Wednesday, October 26, 2016

OER, Stormy Seas, Worthy Research, Sound Ideas, and Responsible Arguments

Education Next's mission statement reads,  "In the stormy seas of school reform, this journal will steer a steady course, presenting the facts as best they can be determined, giving voice (without fear or favor) to worthy research, sound ideas, and responsible arguments. Bold change is needed in American K–12 education, but Education Next partakes of no program, campaign, or ideology. It goes where the evidence points."

That sets the stage for the piece that appeared in WINTER 2017 / VOL. 17, NO. 1 under the title, "Open Educational Resources, Is the federal government overstepping its role?" by the preeminent author Michael Q. McShane. McShane must be preeminent because he taught high school for a couple of years in a private school and he dropped a French term into both the second and third sentences - bête noire and cri de coeur. In the first sentence, he quoted Lois Griffin from Family Guy which means he's not only preeminent; he's cool.

It's too bad McShane doesn't understood open educational resources, though; he was off to such a good start. He thinks the most robust form of open educational resources is EngageNY's collection of PDFs that teachers are encouraged to print out and hand out to students to complete with pencil or pen. McShane also doesn't understand how the $17 Billion he quotes as the amount spent on textbooks could instead be paid to teachers to create the content that is used in their classrooms. He seems to think that only people paid by textbook publishers are capable of creating quality material. Here's the key to a responsible argument regarding OER - it's about license or use of the content, not about who creates the content. If a legacy textbook publisher decides to put a Creative Commons license on the book they publish in a Moodle format; it's OER. If a group of teachers get together and make a textbook and then publish it with a non-CC license; it's not OER.

I was hired last year by a venerable textbook publisher to show the publisher's software development team how to move one of their textbooks, previously a proprietary title selling for $225.00, into Moodle so that it could be eligible for California’s OER initiative. Not only did the venerable textbook publisher want to re-brand their content as OER, they wanted it available as an instance of an open source learning management system. I was happy to assist them. When I asked when they would be doing this conversion for more of their textbooks, they answered “not until the market makes us.” That, at least, is an honest answer if not a sound idea.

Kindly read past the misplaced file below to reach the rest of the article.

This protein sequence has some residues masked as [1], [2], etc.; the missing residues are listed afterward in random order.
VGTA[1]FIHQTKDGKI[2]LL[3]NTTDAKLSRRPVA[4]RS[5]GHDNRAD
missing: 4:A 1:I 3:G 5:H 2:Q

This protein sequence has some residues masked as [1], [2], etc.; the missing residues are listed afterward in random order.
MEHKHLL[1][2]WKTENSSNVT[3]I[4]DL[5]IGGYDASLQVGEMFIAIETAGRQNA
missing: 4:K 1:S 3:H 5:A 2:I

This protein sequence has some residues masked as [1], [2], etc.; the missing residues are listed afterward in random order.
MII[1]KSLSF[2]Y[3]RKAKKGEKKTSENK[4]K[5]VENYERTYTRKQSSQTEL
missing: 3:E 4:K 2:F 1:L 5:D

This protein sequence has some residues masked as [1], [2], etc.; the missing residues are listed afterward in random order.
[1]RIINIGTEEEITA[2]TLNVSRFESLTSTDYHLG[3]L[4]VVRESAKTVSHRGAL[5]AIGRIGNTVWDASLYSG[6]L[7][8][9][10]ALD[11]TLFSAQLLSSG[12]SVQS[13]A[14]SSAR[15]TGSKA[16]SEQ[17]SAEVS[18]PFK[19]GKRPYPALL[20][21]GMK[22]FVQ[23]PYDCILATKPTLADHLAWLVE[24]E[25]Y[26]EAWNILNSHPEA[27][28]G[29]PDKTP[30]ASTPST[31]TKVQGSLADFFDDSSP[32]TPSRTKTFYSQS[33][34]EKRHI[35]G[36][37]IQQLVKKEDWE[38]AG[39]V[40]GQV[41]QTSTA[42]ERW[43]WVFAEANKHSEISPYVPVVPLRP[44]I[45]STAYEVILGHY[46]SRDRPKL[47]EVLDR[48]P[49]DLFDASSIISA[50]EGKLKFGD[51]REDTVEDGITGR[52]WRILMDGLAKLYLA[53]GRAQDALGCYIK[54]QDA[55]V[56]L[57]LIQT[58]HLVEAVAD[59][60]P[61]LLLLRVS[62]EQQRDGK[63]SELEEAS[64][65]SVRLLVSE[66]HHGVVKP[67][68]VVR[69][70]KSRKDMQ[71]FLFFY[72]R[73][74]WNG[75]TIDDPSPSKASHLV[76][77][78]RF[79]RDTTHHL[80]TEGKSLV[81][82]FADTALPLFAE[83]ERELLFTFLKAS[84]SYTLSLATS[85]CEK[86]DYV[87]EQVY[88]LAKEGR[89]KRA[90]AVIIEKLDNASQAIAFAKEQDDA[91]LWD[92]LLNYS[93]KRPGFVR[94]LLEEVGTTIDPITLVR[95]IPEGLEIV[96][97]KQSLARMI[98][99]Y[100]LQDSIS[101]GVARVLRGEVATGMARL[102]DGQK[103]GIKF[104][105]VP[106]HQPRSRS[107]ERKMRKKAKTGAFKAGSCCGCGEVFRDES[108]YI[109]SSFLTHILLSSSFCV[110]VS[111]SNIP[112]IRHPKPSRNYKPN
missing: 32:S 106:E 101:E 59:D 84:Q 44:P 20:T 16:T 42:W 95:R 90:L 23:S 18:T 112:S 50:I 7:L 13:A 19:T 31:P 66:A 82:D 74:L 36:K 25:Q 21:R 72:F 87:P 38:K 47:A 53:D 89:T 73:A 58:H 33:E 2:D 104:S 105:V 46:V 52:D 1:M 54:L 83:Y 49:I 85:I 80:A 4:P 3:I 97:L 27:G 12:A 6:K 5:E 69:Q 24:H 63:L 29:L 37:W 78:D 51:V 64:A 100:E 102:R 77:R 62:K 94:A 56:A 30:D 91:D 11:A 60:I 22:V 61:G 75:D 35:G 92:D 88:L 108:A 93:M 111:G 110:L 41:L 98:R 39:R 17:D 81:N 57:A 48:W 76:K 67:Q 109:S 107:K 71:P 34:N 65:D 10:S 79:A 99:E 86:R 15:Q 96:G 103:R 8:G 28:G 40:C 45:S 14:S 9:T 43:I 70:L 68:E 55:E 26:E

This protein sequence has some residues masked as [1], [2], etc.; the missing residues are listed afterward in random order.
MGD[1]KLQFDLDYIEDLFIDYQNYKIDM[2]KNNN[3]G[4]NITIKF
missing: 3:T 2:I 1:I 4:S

McShane also seems to think it's not possible to make OER that aligns with standards.  He says,  "Just how “open” can resources be if they operate within the strictures of government-regulated scope and sequences? That is, if the state sets the topics and the order in which they must be covered via prescribed standards and assessments, how much room is there for improvisation?" A scope and sequence is not the same thing as a learning activity. States prescribe standards, but they don't say what kind of learning activities or assessment, even, is required to meet a standard. The options are as many as teachers and their students can create; it's open.

I don't think McShane understands Twitter, yet, either, because he described the DoE's branding of #GoOpen as stylized. (I'd call it incorporating a Twitter hashtag.) His closing quote of McGuffey’s Third Eclectic Reader  suggests he might be stuck a century or two back.  The cold water he throws on the flames of the #GoOpen movement is justified in his mind because he thinks that proprietary textbook publishing might come back some day when OER burns out and then what would we ever do; there wouldn't be any textbook publishers to save public education by charging them $17 Billion a year. Is that a responsible argument supported by worthy research?

The folks at Stanford where Education Next is published may be hearing some stormy seas, but there's smooth paddling up here in the headwaters of open educational resources. Here, where all the women are strong and all the children are above average, OER are empowering both teachers and students and saving school districts money.

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